Kevyn Collins-Thompson

105 S. State St.
Associate Professor of Information, School of Information and Associate Professor of Electrical Engineering and Computer Science, College of Engineering


Kevyn Collins-Thompson is an Associate Professor with appointments in the School of Information, and Electrical Engineering and Computer Science, College of Engineering (by courtesy).

I do research at the intersection of information retrieval, human-computer interaction (HCI) and machine learning. My primary research goal is to develop algorithms for improving information systems that can reliably and automatically adapt to users and their information needs, especially to help human learning. A key component of my work involves modeling and understanding users' information-seeking behavior and how people interact with information in different contexts.

One area of special interest is development of robust algorithms for risk-sensitive information systems that can effectively balance risk and reward, a research direction that I introduced in my PhD thesis. This work connects information retrieval with portfolio theory and other areas of computational finance to arrive at new models, algorithms, and evaluation methods that account for risk. For example, it shows how the reliability of algorithms for core IR tasks like ranking and query expansion can be greatly improved by using learning frameworks that jointly optimize for risk and reward objectives.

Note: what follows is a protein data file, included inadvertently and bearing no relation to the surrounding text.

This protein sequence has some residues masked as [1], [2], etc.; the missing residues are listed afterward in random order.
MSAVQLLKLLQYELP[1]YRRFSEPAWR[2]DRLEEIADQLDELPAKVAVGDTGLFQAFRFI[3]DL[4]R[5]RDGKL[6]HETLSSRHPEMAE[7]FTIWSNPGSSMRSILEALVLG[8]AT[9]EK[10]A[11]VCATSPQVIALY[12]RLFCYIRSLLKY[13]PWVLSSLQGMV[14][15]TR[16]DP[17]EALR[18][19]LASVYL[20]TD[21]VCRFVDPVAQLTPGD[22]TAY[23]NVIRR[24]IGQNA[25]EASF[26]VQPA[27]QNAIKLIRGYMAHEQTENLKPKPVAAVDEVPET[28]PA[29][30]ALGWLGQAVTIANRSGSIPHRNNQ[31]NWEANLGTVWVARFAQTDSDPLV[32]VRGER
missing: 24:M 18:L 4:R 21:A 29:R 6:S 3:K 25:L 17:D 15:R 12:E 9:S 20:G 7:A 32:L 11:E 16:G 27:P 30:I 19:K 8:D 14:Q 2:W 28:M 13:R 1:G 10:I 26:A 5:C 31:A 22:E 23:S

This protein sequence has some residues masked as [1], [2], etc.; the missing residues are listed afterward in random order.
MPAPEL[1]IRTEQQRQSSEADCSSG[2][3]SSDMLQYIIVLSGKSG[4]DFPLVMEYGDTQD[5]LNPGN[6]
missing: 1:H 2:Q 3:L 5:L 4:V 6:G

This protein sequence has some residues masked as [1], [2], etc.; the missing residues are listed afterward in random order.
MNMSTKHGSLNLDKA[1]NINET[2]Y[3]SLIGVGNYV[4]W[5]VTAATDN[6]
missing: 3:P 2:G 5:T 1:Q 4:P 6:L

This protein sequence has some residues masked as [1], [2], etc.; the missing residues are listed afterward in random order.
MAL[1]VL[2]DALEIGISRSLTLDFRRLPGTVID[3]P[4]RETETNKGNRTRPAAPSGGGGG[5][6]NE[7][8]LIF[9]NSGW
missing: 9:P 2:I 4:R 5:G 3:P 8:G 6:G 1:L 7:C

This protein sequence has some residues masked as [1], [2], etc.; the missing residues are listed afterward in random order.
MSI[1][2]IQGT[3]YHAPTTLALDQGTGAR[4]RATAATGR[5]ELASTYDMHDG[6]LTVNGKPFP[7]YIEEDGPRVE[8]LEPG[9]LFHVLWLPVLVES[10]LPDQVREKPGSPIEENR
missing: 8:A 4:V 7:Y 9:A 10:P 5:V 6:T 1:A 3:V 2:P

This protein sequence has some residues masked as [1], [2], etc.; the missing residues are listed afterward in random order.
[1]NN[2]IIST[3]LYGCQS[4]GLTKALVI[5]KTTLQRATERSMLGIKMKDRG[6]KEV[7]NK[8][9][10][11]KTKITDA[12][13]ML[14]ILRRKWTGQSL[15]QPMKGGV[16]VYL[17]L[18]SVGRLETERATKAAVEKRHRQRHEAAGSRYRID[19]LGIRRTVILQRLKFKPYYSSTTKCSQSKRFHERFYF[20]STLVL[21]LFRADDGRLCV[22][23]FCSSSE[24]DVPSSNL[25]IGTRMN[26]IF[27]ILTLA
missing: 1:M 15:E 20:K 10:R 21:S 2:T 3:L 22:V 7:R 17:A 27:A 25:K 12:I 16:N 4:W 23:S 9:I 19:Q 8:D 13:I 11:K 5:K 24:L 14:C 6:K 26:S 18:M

I'm also interested in large-scale data and text mining, natural language processing, educational applications of IR and machine learning like predicting reading difficulty and computer-assisted language learning, and how the brain acquires language skills.

My Ph.D. is from the School of Computer Science at Carnegie Mellon University, where my advisor was Jamie Callan. I was a member of the Language Technologies Institute. My undergraduate degree (B.Math.) is from the University of Waterloo. 

Areas of interest

Information retrieval, text mining, machine learning, natural language processing, cognitive psychology, computational finance.

Honors & Awards

SIGIR 2013 Best Student Paper Award

SIGIR 2013 Best Paper Honorable Mention Award.

Research Projects